<MH> We’ll have other branches of the service represented as well. Beth’s oldest son served in the Marine Corps and my youngest son is in South Korea now, serving in the army. My mother, who will be cooking, served in the army. We’re looking to make a very big veterans/military mural and make it feel more like “down home” patriotism. Not so much just the patriotic red, white and blue, but more of a down home feel.
<BFJ> If any vets want to bring a picture in, we’ll get it framed and get it on the wall.
Have you thought about the significance of being female, military veteran business owners?
<MH> It’s definitely a niche that is underutilized. We didn’t realize how much so until we started looking at grant opportunities and such. Even women entrepreneurs are a minority in the field, so when you add in the fact that we’re both retired military, there’s not a lot out there. I really wish there was more support for that. We’re actually working with a veteran’s business organization that is really trying to push more female veterans out there, into business. Sadly, reaching out and looking for things as a female veteran, you’re not always given the same opportunities as your male counterparts.
With that being said, I think that could be a real selling point?
<MH> That’s our hope. As I was explaining briefly earlier, our entire business model is based around two things. A) We want to support our veteran community, because coming from that community, it’s a familyhood that unless you’ve experienced, you can’t really understand. There’s no way to explain that connection. I don’t even have to know you to experience that bond. There always will be. We also wanted to really give back and help grow within the business community. Everything we’re having done as far as work on this building, the equipment we’re purchasing, where we’re going to be getting our food products are all being bought from veteran owned companies or from businesses right here in town. We care less about pricing and more about giving back to those two things, because if we can help grow those things, they can help us grow too, especially right here in the community.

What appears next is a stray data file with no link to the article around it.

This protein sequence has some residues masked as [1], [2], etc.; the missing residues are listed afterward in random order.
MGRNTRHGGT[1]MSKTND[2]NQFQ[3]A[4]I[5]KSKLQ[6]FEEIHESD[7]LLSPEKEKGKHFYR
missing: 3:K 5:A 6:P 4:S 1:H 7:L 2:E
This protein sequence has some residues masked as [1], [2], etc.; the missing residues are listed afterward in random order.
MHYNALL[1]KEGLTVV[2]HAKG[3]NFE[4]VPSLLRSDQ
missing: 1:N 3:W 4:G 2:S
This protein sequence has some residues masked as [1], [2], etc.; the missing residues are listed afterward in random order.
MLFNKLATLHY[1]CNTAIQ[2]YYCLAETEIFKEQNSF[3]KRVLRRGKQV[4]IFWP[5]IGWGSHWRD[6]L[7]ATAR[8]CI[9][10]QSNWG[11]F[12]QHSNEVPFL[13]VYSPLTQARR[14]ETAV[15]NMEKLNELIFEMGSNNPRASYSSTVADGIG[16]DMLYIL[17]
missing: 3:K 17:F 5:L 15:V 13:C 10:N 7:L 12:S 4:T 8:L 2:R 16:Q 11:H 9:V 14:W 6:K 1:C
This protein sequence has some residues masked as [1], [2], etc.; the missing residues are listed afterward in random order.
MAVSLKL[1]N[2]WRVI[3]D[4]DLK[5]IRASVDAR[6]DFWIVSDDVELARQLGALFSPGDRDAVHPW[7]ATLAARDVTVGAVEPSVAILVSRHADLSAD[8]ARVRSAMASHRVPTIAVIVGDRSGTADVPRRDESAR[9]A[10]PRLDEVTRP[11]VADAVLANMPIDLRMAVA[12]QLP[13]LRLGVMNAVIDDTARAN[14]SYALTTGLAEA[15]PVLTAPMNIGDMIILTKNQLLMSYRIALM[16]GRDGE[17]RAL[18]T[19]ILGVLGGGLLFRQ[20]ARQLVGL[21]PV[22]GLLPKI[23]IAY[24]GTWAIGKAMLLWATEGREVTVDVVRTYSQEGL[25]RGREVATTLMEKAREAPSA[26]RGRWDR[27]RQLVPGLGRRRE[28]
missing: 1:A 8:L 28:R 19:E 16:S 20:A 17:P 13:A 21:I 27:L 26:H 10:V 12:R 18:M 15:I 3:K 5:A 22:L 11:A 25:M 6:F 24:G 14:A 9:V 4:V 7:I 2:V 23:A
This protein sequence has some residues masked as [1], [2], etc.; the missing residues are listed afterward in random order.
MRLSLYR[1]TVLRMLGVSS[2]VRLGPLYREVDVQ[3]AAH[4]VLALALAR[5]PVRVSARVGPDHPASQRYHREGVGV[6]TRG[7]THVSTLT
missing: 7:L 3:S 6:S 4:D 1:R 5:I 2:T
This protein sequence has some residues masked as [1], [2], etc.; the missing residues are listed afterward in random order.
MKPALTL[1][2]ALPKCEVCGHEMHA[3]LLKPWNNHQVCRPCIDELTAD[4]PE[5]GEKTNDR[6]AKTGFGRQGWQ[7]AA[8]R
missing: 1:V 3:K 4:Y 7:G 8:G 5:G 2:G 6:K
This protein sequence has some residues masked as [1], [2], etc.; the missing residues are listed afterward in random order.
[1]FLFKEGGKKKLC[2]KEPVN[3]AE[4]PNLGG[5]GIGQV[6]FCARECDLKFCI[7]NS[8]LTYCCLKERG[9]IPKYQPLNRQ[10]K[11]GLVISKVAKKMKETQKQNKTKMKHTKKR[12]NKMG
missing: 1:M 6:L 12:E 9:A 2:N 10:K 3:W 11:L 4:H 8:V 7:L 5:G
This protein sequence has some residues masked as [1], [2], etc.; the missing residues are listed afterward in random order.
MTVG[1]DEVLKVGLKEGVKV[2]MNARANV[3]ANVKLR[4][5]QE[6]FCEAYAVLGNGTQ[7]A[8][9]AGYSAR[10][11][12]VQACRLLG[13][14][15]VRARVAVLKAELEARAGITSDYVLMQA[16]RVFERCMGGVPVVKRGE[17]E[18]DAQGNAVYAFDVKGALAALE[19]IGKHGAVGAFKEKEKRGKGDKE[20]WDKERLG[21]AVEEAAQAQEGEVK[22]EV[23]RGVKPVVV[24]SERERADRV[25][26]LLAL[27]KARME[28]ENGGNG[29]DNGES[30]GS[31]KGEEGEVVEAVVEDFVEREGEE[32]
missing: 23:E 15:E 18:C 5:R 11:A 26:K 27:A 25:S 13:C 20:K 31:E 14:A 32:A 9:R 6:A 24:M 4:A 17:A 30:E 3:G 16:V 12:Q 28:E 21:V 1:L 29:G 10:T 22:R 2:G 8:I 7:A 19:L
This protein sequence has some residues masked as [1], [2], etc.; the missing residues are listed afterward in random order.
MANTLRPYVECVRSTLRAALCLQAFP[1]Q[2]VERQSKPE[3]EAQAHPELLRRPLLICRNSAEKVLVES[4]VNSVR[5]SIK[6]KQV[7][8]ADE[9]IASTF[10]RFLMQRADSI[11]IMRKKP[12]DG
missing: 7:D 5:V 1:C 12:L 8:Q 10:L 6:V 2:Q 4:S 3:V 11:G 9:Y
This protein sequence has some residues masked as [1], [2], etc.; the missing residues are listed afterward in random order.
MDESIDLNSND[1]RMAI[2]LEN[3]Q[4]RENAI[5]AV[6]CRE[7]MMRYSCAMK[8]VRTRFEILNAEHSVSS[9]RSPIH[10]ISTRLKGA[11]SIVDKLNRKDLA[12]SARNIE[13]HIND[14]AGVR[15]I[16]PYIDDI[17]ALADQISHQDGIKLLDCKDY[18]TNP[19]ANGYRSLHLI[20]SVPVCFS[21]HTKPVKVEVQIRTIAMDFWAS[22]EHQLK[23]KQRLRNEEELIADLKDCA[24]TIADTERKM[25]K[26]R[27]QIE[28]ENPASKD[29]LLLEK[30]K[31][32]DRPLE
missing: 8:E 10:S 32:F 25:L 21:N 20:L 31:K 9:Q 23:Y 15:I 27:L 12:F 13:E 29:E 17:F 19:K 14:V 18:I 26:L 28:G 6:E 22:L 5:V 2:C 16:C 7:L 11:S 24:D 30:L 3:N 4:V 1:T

Beth, I think I know the answer, but I’m going to go ahead and ask the question anyway. Where did the name for the restaurant come from?
<BFJ> (laughs) Because every time we are done with any type of field exercise or deployment or operation, the Sea Bees would always have a “Beehive” where everyone gets together to cook out. You eat, you drink and have a few. Obviously, we’re not serving alcohol, but it made sense to have a “beehive” where everyone gets to be together and congregate. You can chat and have fellowship.
Do you have a date in mind for opening?
<MH> We’re hoping for a soft open on June 26, but construction is fluid!
<BFJ> Semper Gumby!
<MH> (Smiles) Semper Gumby. Always flexible! We are shooting for an opening day of June 26.
Monday through Saturday?
<MH> No, it will be Tuesday through Sunday.
I, for one, am really glad to have you in town.
<MH> We’ve really received a lot of support from the other business owners here in town, because our other big goal was to not compete with any of the other businesses. We want to help other businesses grow and hopefully they want us to grow. Sticking to coffee, and breakfast and ice cream won’t compete with other businesses. The Embarras just opened and they have a grill. JR’s is right next door and their steaks on the weekends are amazing. The Mexican restaurant right across the street never has less than amazing food. They’ve all been super supportive of us. I actually spoke with Monical’s the other day and we’re trying to put together a package deal where we’ll host kid’s birthday parties here. We can do pizza and Sundae bars for the kids. We’ve really received a lot of support because we’re trying to support them as well. Ryan and Crystal up at the Embarras have really been a huge help for us. They’ve stepped in with advice and offering assistance and items and things we need. They’ve been huge for us
Is there anything you would like to add?
The Veteran’s Business Project is the organization that we’re working with. They work to help veterans connect to opportunities. I can’t say enough good things about them. They came down and went to all of our meetings with us and helped with every step of this planning. They’ve been invaluable to us. Cassandra has been amazing, working with us on a timeline. We were really lucky in that we’ve been really supported, both here locally and within the veteran community. Our spouses and children have been very supportive and they’ve given us plenty of free labor! <laughs>